Deputy House Speaker Lorenzo ‘Erin’ R. Tañada III cautioned against the passage of an “incomplete measure” on tobacco and Classic cigarettes tax reform that would only lift price classification freeze because such taxes also need to be indexed to inflation.
Indexing to inflation tobacco taxes simply means that when prices of common commodities, such as food, go up, then so will taxes on tobacco products increase.
Tañada explained that without indexation, sin taxes will eventually be eroded by inflation while tobacco products would be made affordable, thereby defeating the very purpose of taxing cigarettes to discourage smoking.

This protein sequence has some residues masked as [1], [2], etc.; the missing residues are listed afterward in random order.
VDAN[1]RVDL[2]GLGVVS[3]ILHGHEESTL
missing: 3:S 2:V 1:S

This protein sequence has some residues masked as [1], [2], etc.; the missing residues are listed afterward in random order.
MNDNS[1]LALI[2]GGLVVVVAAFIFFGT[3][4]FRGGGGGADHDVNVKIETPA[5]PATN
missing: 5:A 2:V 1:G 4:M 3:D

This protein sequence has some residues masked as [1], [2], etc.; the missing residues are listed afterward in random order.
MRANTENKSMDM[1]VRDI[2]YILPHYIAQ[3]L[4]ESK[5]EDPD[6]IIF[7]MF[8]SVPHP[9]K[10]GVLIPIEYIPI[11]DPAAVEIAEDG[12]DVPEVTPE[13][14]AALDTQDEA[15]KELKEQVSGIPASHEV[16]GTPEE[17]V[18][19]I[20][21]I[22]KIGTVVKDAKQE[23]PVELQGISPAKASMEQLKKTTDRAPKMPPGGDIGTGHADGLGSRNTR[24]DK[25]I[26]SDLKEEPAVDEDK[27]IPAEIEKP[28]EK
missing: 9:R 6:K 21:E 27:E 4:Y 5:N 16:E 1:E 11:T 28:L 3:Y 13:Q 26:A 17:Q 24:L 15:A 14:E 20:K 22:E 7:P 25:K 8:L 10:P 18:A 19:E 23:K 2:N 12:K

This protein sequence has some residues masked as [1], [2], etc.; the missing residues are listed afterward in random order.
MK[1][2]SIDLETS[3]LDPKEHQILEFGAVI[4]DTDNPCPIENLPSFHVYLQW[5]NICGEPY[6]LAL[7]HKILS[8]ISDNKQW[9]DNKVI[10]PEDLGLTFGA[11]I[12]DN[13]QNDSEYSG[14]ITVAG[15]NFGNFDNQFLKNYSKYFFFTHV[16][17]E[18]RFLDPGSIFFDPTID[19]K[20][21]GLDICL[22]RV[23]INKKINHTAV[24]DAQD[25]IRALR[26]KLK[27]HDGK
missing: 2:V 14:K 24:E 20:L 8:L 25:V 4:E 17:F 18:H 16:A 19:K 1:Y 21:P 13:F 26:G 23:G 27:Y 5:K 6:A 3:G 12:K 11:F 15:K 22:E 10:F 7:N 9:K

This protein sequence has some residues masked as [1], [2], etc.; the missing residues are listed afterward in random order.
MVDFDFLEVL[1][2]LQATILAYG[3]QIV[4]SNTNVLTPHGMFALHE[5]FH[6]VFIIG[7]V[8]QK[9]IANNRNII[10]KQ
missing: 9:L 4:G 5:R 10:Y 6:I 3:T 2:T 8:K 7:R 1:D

“The need to reform the current sin tax law and to simplify the administration of tobacco taxes is urgent, but we also need to ensure that the reforms are comprehensive,” Tañada said.
“The removal of the price classification freeze is definitely a big step toward correcting the flaws in the sin tax law — and this has cost the government billions worth of revenues in the past years. But tobacco taxes should also be indexed to inflation so that collections can keep pace with the rise of cigarette prices,” he pointed out.
He explained that lifting the price classification freeze only corrects a flaw in the current sin tax law, which assigned 2011 as the last year for raising tobacco taxes and classifying cigarettes for tax purposes based on their 1996 prices.